Computational fluid dynamics is the computer modeling of the fluid flow around or through a device. Examples would be air over the wing of an airplane and water through a pipe. Engineers in the aerospace industry use CFD to predict aerodynamic lift and drag and engine performance. In the automotive industry, it is used for drag prediction, estimating heating conditions in the engine compartment and for computing the flow in the engine's intake manifold, cylinders and exhaust manifolds. Because CFD reduces the need for expensive testing and gives engineers more insight into their design before it is built, it saves time and money and leads to better designs.
The CFD analysis process, illustrated below, begins with a computer-aided design model of the part being analyzed. Next, the flow region around or through the part is divided into numerous discrete elements call a grid or mesh. Pointwise is the software used to generate the grid. Then, the governing equations for fluid flow are solved for each element, including any interactions between elements, to determine the flowfield. As a last step, useful engineering data like forces, moments, heat transfer and visualizations of vortices and other flow structures are extracted from the numerical flowfield using a post-processor.
Grid generation is the most time consuming and difficult part of the CFD analysis process. Grid generation often consumes up to 80 percent of the labor hours for a CFD project and is the largest controllable influence on the accuracy of the analysis. Our products are the best solutions available to the grid generation problem. They allow engineers to work with flawed CAD models without any cleanup. Engineers are free to concentrate on producing high quality grids without having to worry about the grid's bookkeeping aspects.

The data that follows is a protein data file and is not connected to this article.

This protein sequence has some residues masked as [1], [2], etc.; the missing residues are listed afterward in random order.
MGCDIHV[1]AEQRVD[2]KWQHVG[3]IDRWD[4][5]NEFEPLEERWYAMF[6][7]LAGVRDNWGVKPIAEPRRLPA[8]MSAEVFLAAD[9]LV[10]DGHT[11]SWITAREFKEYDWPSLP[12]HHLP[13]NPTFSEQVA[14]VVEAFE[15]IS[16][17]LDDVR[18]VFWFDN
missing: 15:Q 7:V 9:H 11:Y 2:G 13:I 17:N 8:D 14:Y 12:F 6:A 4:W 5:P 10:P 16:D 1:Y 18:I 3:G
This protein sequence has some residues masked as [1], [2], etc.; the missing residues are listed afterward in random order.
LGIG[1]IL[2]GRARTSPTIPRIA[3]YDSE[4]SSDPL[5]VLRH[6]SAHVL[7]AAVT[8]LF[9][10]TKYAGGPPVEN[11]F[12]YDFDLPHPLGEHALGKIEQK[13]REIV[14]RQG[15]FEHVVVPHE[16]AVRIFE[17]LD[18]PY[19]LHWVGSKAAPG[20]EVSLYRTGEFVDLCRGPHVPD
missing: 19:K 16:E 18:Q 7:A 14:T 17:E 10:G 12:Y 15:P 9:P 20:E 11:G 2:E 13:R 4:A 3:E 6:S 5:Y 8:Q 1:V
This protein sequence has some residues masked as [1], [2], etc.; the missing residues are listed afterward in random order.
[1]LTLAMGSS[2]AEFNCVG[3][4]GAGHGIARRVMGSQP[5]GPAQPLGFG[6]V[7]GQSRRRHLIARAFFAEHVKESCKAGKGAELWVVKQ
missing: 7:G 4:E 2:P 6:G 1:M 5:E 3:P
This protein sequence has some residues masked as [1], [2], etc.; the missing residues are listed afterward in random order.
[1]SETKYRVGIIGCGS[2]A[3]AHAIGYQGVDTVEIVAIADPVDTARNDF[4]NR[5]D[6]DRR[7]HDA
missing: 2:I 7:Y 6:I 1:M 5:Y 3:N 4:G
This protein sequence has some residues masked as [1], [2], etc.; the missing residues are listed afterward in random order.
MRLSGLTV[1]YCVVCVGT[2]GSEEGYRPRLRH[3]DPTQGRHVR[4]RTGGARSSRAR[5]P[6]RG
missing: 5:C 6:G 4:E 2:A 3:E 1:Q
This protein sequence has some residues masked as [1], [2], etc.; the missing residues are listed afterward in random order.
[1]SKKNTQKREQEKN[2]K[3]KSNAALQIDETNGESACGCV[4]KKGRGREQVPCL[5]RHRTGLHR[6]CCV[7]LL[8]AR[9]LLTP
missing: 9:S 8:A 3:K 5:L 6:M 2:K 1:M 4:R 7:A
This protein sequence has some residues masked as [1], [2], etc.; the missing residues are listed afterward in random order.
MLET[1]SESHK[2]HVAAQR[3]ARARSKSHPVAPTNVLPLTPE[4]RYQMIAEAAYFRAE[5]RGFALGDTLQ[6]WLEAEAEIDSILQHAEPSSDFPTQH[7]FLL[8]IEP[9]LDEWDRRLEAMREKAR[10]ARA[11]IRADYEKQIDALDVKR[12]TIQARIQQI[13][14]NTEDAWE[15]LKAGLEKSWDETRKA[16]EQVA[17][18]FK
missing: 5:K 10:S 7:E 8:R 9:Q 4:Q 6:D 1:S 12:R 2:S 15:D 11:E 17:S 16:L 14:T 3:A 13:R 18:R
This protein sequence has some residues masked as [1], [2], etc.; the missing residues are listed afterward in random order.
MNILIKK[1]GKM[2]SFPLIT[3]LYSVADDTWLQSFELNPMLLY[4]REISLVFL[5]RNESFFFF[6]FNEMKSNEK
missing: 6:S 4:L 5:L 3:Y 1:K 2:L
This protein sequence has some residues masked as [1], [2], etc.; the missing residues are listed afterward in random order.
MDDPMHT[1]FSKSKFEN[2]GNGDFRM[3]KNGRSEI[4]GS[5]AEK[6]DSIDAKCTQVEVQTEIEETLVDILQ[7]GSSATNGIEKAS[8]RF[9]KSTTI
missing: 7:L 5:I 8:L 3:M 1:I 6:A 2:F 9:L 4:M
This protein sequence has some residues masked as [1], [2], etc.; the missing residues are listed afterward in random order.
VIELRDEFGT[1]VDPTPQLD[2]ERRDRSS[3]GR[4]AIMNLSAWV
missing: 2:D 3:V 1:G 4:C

Before Pointwise, there was Gridgen. Development of Gridgen began in 1984. During the period 1987-1994, development of Gridgen was funded by the United States Air Force, and NASA Langley and Ames Research Centers. The Gridgen software developed during this period was widely distributed and used throughout government labs, DoD contractors, and academia. In 1994, Gridgen was privatized through a technology transfer agreement with the U.S. Government, and Pointwise was born. The next-generation product, Pointwise, was released in 2007 and couples Gridgen's time-tested suite of meshing techniques with a modern user interface. The company has grown rapidly since its founding and continues to maintain this growth as more and more engineers discover the value of its products and services.
Pointwise's software is currently in use at over 700 sites in countries around the world. The client base is typified by world-class organizations like Lockheed Martin, Northrop-Grumman, Boeing, Raytheon, General Dynamics, and NASA and by leading edge applications such as the space shuttle, Joint Strike Fighter, F-22, Advanced Turbine System, and advanced submarines.
Strategic distributorships have been established in China, Finland, Germany, Israel, Japan, South Korea, Sweden, and the United Kingdom. More information about our sales partners can be found on our Contact Us page.
Pointwise maintains its worldwide headquarters in Fort Worth, Texas, located about 30 minutes southwest of DFW International Airport. Corporate operations, product development, and sales and support for North American and international clients are performed in the Fort Worth office.